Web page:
'Scandalous' sale of the Graham Hill & Henri Pescarolo 1972 Le Mans-winning Matra
It was the first French car to win Le Mans since 1950, making Graham Hill the only driver in history to secure motor racing's unofficial Triple Crown. It was also…
Future prototype regulations set out by WEC and ACO in press conference before 2018 Le Mans 24 Hours
Regulations for the World Endurance Championship’s prototype class from 2020-24 were outlined on Friday in a press conference before the Le Mans 24 Hours.
The five-year plan retains the hybrid system but aims to bring costs down and ensure competitiveness with a number of new rules.
Firstly, all cars will include a KERS (Kinetic Energy Recovery System) in the front, on a four-wheel-drive platform. Manufacturers will develop the KERS but the same system will have to be homologated on its road-going hypercars as per the rules.
Furthermore, the new cars will share aesthetics with road-going hypercars or supercars, with the FIA stating: ‘aerodynamics cannot take precedence over aesthetics’.
There will still be a free choice of engine aspiration, but the cost will be predetermined and fixed. The FIA aims for cars to lap Le Mans at 3min 20sec with reduced fuel usage, using a quarter of the current budgets.
As for the name of the new prototype class, the WEC will let it come down to a fan vote.
An esports tournament was also announced with the final taking place at Le Mans in 2019 using Microsoft’s Forza Motorsport 7 game as the platform. More details about the format will be revealed at Silverstone in August, but Fernando Alonso’s esports outfit will be taking part.
“The new regulations for the FIA World Endurance Championship, which come into effect for the 2020/21 season, are the result of hard work between members of the FIA, ACO, manufacturers and teams,” said FIA president Jean Todt. “This will provide endurance racing with along-termm, stable platform, while continuing to offer a cost-effective stage to showcase future technologies.”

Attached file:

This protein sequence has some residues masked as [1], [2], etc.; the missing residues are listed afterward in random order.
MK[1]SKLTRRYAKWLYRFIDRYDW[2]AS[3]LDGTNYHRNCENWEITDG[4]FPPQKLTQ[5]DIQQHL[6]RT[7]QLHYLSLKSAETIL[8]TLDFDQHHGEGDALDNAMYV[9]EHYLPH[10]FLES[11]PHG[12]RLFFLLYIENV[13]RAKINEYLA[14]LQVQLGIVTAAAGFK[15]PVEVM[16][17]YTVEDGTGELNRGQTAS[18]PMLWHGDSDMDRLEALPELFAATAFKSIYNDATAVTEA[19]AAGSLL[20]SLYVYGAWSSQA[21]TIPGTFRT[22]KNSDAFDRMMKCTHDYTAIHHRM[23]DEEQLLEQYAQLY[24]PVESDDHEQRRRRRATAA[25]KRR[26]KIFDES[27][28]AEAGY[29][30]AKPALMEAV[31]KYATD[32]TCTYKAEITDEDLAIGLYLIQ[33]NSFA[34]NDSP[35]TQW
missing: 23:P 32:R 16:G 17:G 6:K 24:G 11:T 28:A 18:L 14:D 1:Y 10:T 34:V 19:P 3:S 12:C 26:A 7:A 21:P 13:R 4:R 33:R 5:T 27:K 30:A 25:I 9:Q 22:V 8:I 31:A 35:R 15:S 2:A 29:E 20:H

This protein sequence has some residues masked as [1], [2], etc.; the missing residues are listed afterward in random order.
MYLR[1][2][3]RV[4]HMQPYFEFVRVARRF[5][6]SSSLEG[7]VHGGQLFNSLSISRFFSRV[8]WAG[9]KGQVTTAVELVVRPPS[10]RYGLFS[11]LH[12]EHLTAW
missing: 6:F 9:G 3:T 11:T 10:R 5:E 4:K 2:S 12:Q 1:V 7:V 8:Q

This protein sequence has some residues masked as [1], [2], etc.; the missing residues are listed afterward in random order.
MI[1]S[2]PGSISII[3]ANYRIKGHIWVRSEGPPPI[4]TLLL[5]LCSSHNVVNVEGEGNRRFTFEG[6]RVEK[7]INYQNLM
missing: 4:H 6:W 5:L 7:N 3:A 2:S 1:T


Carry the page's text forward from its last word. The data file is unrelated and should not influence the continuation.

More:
ACO president Pierre Fillon added that the new regulations have “enormous potential”, while FIA Endurance Commission President Richard Mille praised the environmental and competitive measures in the new regulations.
“The new regulations are a framework that will be attractive to more manufacturers and teams, while at the same time retaining the excitement of endurance racing for existing fans to enjoy and to attract a new generation of spectator to the sport,” said Mille.
“The proposals announced today include cost-limiting measures, making hybrid power more affordable and building a future for endurance with renewable energy. From 2020 the front of the grid will look very different and it is an exciting prospect that we are all looking forward to seeing.”
Part of the first all-female LMP2 crew at this weekend's Le Mans 24 Hours, Sophia Floersch says that female drivers are now getting opportunities in racing that they never would before — but doesn't think W Series is the solution
He'll be watching the 2020 Le Mans 24 Hours with a burger and beer in hand, but Tom Kristensen says that being behind the wheel during the new hyperpole qualifying session is the stuff of dreams, as he looks forward to this year's race
For Mike Conway, the past two Le Mans 24 Hour races have been the case of right team, wrong car. A three-time runner-up in the endurance classic, overall victory still…